There is a faceless, heartless, relentless machine… Sucking the life out of our forests and oceans… The animals don't stand a chance!
Most of us are aware that many animals are threatened by extinction—the plight of creatures such as penguins, elephants and jaguars is well known. However few people realise that there is a direct link between wildlife decline and factory farming.
Do you care about wildlife?
Then you should care about factory farming!
Intensive farming causes immense harm to wildlife and is one of the biggest drivers of species extinction on the planet.
How does factory farming affect wildlife?
THE BRAZILIAN JAGUAR
Brazil is home to half of the world's 15,000 remaining jaguars. Their numbers are shrinking as huge areas of grassland and rainforest are being converted to soya plantations.
Most of the soya production goes to factory farming, to feed industrially reared farm animals suffering across the EU.
How much will the habitat of the jaguar shrink before we act?
"When you deforest the land, clearcut everything and remove their prey… you are silently wiping out the species."
Leandro Silveira, Jaguar Conservation Fund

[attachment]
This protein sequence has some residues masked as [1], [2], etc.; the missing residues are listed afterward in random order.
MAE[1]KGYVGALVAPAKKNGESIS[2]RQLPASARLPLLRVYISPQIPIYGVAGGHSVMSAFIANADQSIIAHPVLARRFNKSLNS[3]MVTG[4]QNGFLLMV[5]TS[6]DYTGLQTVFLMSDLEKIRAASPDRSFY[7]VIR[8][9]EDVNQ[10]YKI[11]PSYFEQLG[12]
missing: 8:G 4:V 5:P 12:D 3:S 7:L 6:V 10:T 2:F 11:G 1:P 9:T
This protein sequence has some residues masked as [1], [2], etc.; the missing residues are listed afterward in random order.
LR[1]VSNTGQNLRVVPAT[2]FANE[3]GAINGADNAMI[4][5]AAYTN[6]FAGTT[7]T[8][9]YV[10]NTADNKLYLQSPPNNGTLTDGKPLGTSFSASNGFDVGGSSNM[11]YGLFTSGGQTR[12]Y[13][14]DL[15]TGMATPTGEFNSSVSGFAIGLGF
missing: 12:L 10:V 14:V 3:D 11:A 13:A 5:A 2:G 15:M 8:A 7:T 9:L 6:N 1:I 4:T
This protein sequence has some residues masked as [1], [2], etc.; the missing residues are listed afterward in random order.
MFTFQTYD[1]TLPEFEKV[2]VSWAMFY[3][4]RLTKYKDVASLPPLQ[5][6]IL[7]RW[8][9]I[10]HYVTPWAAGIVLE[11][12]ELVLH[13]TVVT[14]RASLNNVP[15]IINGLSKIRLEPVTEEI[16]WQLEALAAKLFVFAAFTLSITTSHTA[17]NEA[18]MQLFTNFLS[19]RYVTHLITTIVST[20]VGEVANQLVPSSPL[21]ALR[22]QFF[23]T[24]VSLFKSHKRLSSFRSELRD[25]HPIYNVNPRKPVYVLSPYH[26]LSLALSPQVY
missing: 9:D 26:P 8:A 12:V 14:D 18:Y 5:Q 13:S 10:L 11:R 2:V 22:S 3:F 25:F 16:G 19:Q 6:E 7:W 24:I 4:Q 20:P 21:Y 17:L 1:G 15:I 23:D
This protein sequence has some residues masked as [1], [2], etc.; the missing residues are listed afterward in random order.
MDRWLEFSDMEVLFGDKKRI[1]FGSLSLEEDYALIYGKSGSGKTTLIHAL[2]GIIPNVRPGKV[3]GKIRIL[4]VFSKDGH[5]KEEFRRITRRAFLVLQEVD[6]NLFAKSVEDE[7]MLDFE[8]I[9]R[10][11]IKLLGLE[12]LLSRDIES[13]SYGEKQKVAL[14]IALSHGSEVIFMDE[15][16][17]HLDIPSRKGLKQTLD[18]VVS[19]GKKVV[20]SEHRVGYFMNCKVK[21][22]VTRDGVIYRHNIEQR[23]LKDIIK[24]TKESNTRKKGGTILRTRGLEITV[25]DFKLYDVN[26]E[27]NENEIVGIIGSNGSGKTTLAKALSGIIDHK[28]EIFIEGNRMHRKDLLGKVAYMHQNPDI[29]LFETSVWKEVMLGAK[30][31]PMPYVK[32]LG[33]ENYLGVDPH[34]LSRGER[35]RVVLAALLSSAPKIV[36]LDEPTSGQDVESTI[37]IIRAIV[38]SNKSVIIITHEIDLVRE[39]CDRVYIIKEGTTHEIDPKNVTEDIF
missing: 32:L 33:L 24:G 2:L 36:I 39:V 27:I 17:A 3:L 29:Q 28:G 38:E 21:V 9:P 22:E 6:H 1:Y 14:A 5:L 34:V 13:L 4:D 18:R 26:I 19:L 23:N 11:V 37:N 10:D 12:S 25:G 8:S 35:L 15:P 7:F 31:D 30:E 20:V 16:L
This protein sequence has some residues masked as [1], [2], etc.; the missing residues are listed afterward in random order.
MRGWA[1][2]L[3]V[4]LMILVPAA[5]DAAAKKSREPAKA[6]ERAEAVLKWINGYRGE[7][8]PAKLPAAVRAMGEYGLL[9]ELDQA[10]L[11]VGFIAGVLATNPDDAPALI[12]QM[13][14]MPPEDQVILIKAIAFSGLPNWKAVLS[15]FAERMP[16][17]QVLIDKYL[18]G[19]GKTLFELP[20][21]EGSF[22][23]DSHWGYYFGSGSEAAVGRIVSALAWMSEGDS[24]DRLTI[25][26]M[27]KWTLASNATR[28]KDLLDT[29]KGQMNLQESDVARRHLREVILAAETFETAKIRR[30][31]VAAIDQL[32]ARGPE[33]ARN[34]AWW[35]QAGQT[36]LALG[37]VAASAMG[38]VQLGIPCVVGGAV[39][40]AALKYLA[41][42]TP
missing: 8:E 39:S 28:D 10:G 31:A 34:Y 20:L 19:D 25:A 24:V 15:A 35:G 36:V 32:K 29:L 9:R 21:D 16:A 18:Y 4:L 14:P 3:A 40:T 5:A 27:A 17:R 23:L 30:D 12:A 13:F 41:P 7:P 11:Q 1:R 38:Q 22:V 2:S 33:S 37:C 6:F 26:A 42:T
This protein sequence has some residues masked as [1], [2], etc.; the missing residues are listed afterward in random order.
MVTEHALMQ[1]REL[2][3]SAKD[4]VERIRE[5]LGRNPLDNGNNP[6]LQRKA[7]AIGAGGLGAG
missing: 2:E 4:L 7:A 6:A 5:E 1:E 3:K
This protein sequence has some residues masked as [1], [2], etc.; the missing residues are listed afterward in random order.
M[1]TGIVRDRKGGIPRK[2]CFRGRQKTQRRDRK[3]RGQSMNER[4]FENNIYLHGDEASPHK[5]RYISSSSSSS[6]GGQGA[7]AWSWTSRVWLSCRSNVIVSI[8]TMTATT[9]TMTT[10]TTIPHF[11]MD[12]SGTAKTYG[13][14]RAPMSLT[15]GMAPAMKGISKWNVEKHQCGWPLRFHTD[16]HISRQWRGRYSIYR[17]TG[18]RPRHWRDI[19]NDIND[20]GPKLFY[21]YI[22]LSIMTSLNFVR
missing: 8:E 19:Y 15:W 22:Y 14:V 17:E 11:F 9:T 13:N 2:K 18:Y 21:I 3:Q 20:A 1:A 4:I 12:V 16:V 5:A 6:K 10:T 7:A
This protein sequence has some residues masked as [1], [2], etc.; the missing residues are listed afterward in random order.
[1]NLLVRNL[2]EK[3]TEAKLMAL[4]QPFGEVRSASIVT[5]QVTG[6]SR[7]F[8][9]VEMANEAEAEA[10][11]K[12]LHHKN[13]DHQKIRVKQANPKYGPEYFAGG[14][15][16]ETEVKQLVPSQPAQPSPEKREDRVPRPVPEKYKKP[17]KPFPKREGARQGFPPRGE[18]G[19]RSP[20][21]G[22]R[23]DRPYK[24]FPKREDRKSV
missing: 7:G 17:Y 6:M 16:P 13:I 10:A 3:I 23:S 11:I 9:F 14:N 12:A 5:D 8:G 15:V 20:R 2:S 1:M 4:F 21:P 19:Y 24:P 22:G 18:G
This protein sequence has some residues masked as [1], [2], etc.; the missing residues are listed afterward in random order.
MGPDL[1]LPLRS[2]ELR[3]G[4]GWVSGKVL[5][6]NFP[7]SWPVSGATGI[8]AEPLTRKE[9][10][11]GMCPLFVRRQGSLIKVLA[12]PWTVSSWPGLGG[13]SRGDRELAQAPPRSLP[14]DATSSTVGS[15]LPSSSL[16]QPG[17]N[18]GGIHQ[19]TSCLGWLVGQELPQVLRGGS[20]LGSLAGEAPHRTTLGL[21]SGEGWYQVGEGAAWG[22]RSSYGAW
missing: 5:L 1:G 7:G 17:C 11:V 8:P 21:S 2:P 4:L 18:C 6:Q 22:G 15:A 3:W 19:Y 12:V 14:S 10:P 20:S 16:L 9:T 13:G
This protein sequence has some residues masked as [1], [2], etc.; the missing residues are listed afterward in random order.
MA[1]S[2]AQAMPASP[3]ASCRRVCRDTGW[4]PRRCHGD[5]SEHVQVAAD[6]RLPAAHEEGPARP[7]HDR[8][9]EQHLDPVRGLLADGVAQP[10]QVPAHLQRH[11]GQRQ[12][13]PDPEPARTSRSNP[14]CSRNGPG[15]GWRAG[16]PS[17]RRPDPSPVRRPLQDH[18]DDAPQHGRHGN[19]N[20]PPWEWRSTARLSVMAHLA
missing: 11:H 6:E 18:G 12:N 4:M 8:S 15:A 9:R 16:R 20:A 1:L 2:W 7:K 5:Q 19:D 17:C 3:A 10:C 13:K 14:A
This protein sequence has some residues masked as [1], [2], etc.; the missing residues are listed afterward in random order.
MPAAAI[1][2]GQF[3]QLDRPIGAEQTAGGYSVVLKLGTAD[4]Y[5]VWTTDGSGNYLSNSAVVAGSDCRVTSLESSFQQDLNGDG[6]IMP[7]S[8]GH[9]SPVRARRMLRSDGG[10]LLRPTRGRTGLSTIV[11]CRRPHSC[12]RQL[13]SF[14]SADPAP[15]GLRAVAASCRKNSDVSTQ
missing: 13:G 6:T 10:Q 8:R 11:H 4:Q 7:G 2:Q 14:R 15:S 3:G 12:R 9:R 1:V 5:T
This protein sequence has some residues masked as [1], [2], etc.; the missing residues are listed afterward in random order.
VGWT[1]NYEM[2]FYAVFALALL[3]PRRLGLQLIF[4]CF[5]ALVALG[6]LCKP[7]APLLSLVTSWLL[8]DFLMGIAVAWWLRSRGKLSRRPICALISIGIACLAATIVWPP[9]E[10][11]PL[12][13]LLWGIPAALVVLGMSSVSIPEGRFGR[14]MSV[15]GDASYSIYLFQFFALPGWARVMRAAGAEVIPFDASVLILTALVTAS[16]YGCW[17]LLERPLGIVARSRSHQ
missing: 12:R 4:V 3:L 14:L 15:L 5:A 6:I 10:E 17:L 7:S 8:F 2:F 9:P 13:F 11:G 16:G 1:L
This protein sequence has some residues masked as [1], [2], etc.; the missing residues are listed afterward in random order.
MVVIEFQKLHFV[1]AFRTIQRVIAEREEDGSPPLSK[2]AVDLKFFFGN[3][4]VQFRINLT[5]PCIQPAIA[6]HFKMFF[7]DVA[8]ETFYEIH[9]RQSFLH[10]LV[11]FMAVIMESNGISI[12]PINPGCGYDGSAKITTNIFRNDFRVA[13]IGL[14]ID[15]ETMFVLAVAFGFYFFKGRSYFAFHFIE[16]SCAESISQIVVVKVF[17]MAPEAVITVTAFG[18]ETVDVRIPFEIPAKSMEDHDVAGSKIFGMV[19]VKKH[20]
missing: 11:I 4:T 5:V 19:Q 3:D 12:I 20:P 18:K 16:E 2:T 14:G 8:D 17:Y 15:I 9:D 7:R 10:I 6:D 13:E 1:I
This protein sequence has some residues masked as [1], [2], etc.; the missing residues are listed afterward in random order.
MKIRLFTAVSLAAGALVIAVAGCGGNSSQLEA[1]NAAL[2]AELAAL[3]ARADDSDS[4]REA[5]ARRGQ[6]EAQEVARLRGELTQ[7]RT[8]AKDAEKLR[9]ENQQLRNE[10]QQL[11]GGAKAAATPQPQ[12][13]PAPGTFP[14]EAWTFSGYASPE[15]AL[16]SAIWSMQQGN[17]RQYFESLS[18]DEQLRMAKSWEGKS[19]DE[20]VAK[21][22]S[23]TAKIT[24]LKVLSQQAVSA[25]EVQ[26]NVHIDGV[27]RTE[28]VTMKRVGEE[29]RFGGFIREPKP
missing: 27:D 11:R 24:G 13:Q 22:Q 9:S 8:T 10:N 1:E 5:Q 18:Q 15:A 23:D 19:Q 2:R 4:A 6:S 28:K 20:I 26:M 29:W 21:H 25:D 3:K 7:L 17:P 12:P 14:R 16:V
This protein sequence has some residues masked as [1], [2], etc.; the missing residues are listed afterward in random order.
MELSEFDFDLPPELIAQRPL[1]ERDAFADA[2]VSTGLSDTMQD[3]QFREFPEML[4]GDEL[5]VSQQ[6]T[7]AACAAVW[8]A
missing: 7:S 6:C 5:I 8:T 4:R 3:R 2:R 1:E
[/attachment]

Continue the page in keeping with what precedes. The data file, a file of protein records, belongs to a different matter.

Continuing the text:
THE SUMATRAN ELEPHANT
Sumatra is one of the most diverse places on Earth, home to the Sumatran Elephant.
But more than half of its lowland forests have been destroyed to make way for palm plantations.
As a by-product palm kernel is shipped in large quantities out of Indonesia to feed intensively reared animals in Europe. This boosts the profitability of the palm industry, further encouraging the destruction of the elephants' habitat.
The few remaining elephant herds have just patches of forests left.
"It's like me coming bulldozing your house, simple as that. They're gonna have nowhere to live."
Graham Usher, Conservationist
THE AFRICAN PENGUIN
In South Africa the native penguins are endangered by food shortage.
Commercial fisheries are hoovering up the penguins food supply in vast fish catches that are then ground down into fishmeal used to feed intensively reared poultry and salmon.
When the fish stocks are gone what will become of the marine life that depends on ocean fish?
"Business as usual will mean that in 50 years there may be 'no commercial fishing' because the fish will simply be gone."
Sylvia Earle, Marine Biologist